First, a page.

drugs

Flickr User Sharyn Morrow

Recently, you may have heard a startling statistic: drug overdoses now kill more Americans than car accidents. For some years, the same holds true here in the San Joaquin Valley. The lion’s share of those overdoses are from opioids—street drugs and heavy-duty painkillers either derived from opium or made in a lab. Now, health officials are trying to prevent the problem from becoming worse.

California Endowment

New data from an on-going study about mortality rates in Central California reveals that alcohol, drugs and suicide are fueling significant increases in the mortality rate among white residents. The data are staggering: deaths from accidental drug poisoning in Fresno County are up over 200 percent since 1990, while suicides by hanging and strangulation are up over 120 percent in the region.

It’s been over two years now since California voters approved Proposition 47, a measure which categorized many drug and property crimes from felonies to misdemeanors. It's led to a reduction in the state's prison population. But it's also led to other issues, like the many former felons who are now out of jail, but lacking support services to transition to freedom. That's the key finding from a new investigative report called Freed But Forgotten.

Kerry Klein/KVPR

Earlier this summer, we told you about the public health benefits of the Fresno Needle Exchange, which makes clean syringes available to drug users. As part of our first-person series My Valley, My Story, here’s one of those users—a 56-year-old man named Michael, interviewed at the needle exchange.

“I run my own business, paint addresses on curbs. I worked as a social worker for years, for ten years, and I got burned out on that. I have a daughter. She's 19, she's grown. She's in Dinuba.

Kerry Klein/KVPR

The last time we reported about the Fresno Needle Exchange, it was an illegal program, operating without support from policymakers and under threat of police intervention. It became legal in 2012 under a state law. Now, the program is more popular than ever, and new research suggests it’s making the community safer.

Michael lives in north Fresno. He’s 56. He studied social work and he’s now self-employed. He has a daughter in nearby Dinuba. 

Fresno Deputy Police Chief Arrested For Dealing Drugs

Mar 26, 2015
Fresno Police Department

One of Fresno's highest ranking law enforcement officers was arrested Thursday on drug charges. Fresno Deputy Police Chief Keith Foster is charged with conspiracy to distribute heroin, marijuana and oxycodone.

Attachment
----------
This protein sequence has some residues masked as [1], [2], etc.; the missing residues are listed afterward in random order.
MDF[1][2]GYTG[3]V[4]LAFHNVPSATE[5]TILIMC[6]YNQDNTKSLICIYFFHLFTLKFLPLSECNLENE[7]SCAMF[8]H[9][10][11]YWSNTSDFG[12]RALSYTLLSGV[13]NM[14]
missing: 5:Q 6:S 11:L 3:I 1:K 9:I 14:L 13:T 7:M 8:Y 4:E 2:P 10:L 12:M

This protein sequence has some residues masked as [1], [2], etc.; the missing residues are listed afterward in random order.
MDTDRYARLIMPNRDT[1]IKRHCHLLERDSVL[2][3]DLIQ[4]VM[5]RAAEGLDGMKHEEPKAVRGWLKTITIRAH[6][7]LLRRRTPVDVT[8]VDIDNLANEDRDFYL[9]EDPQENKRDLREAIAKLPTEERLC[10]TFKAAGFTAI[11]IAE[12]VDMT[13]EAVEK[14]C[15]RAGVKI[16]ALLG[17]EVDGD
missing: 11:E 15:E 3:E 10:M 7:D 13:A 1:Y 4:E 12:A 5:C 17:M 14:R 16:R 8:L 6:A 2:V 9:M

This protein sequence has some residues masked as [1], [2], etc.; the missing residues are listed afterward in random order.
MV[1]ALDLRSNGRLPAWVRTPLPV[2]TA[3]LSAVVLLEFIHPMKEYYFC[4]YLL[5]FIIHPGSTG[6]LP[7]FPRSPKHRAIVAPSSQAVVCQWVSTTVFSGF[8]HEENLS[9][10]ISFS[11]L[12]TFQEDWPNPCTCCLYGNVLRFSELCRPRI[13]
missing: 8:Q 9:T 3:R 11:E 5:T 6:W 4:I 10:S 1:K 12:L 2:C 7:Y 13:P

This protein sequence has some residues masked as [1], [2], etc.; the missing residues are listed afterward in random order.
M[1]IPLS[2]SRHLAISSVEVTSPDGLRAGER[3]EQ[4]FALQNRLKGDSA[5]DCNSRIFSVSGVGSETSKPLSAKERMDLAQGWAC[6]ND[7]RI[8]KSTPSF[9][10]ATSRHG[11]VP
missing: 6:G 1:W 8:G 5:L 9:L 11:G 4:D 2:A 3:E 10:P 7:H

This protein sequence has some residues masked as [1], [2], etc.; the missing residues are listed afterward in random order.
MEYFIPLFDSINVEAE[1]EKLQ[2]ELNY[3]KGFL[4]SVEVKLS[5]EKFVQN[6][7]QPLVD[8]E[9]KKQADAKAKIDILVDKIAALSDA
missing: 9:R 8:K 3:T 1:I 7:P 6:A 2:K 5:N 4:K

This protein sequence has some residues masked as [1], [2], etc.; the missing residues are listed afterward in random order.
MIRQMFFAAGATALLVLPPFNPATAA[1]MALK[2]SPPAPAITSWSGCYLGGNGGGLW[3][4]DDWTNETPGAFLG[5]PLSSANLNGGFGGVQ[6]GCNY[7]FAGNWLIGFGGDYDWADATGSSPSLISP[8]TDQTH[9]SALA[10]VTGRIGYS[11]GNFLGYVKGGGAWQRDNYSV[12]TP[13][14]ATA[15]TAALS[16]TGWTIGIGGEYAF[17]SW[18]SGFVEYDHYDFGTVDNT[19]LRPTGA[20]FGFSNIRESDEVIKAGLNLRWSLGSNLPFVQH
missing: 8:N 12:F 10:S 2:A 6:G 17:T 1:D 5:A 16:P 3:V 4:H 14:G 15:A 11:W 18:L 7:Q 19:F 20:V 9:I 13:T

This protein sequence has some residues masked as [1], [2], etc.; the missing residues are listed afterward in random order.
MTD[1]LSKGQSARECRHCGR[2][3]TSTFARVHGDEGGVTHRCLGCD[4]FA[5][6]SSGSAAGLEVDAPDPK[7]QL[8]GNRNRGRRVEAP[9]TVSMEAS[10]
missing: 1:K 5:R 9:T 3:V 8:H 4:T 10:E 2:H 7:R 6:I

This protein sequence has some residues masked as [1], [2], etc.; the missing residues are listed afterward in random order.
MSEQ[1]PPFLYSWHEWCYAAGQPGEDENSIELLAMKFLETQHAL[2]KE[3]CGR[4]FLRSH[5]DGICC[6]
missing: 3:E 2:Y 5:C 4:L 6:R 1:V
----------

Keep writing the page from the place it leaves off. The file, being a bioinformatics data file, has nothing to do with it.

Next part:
Five other Fresno residents were also charged in the case, including two men the FBI believes are related to Foster. 

Foster has been placed on administrative leave by the department. The arrests are part of an on-going, year-long investigation by the FBI and ATF.

Fresno Mayor Ashley Swearengin says the arrest is totally unexpected...

Joe Moore / Valley Public Radio

The Fresno City Council is moving forward with a plan to modify the city's medical marijuana law. But as FM89's Joe Moore reports, the change could be short lived. 

The new law would amend another passed last year by the council that banned all marijuana cultivation in the city. If the new proposal becomes law, residents would be allowed to grow up to four marijuana plants indoors, for their personal medicinal use.

Federal and Local Law Enforcement Break Central Valley Mail Theft Rings

Jan 15, 2014
Capital Public Radio

Federal and local law enforcement officials have announced arrests and prosecutions in a flurry of mail theft cases.  As Max Pringle reports, Sacramento, Bakersfield and Fresno were the focus of months of investigations.

Last year, U.S. Postal Service inspectors from around the country came to the Central Valley to help local police investigate an upswing in mail theft. Greg Campbell with the U.S. Postal Inspection Service says mail theft and drug abuse usually go hand-in-hand.

Ben Adler / Capital Public Radio

A California lawmaker wants to create a “zero tolerance” law for driving under the influence of drugs.

Democratic State Senator Lou Correa says his bill would expand the current law against drunk driving to cover drug use as well. 

“It took us decades to pound into people that you should not drink and drive.  Then, we started talking about texting and talking on the phone and driving.  And today, this is about being drugged and driving.” 

Valley fever vaccine stalls after early promise

Oct 7, 2012
Photo by Brian Baer/Special To The Sacramento Bee

Just eight years ago, a vaccine to stop valley fever seemed within reach.

Ambitious scientists at five universities had brought in millions of dollars since 1997 from private donations and government funding to develop a way to beat the fungus before it ever had a chance to lodge in a person’s lungs and wreak havoc on his or her organs.

In 2004, they announced they had selected a pathway to pursue a vaccine.

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